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Sending Out an SSAS

Peter Hemple looks at the pros and cons of setting up a small self-administered scheme

A Small Self-Administered Scheme (SSAS) is a pension scheme that lets you save for retirement whilst keeping an unprecedented level of control on how your money is invested.

A SSAS is often used as a more flexible alternative to a Self-Invested Personal Pension (SIPP), particularly where there is likely to be more than one person saving for retirement. Importantly, SSAS schemes also offer pension holders various tax benefits, with employer and member contributions typically qualifying for tax relief, based on certain requirements. Investment income and gains are usually exempt from UK income tax and capital gains tax. Lump sum benefits on a member’s death is usually free from inheritance tax. Also, when taking benefits, a tax-free lump sum of up to 25% of the member’s share is usually available, depending on the members remaining lifetime allowance.

It is advisable to hire a firm to act as a professional trustee of your SSAS pension scheme to ensure it is compliant with tax legislation and so you can be kept informed of the latest developments.

  • People that set up a SSAS are usually one of the following:
  • Business owners that are interested in succession planning with family members who are employees.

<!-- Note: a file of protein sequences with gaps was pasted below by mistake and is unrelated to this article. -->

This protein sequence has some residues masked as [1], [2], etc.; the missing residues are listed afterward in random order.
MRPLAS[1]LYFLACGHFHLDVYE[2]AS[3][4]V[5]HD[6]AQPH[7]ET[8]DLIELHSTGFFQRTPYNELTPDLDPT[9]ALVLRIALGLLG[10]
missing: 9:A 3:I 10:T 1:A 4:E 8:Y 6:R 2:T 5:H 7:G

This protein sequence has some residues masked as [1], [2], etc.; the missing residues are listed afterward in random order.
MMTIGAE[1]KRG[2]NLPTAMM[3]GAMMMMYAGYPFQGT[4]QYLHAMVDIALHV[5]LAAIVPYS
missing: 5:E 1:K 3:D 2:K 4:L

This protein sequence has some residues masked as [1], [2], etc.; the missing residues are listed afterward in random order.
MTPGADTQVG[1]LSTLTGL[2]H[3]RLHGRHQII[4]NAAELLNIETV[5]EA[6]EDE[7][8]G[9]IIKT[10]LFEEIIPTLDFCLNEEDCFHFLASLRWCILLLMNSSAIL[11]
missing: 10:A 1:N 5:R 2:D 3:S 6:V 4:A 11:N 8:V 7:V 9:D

• Entrepreneurs wanting to invest their personal pension savings into their business.
  • High net worth individuals seeking pension saving that is independent of the pension provider.
  • Adventurous investors wanting access to more unusual investments.

When set up through a family business, members of the family are appointed as trustees to have control over the scheme’s assets and pension investment choices. A SSAS is registered with HM Revenue and Customs (HMRC) and so benefits from the usual generous tax reliefs afforded to pension schemes such as, company and personal pension contributions are deductible against tax, there is no income tax charge on allowable investments, there is no capital gains tax due on the disposal of investments, and there is a tax free lump sum on retirement.

What makes a SSAS different from other pension schemes?
If all members are trustees, they are more involved in the day-to-day administration of the pension scheme, which is why SSASs are termed ‘self-administered’. ‘Small’ reflects the fact that there can be no more than eleven members in the SSAS.

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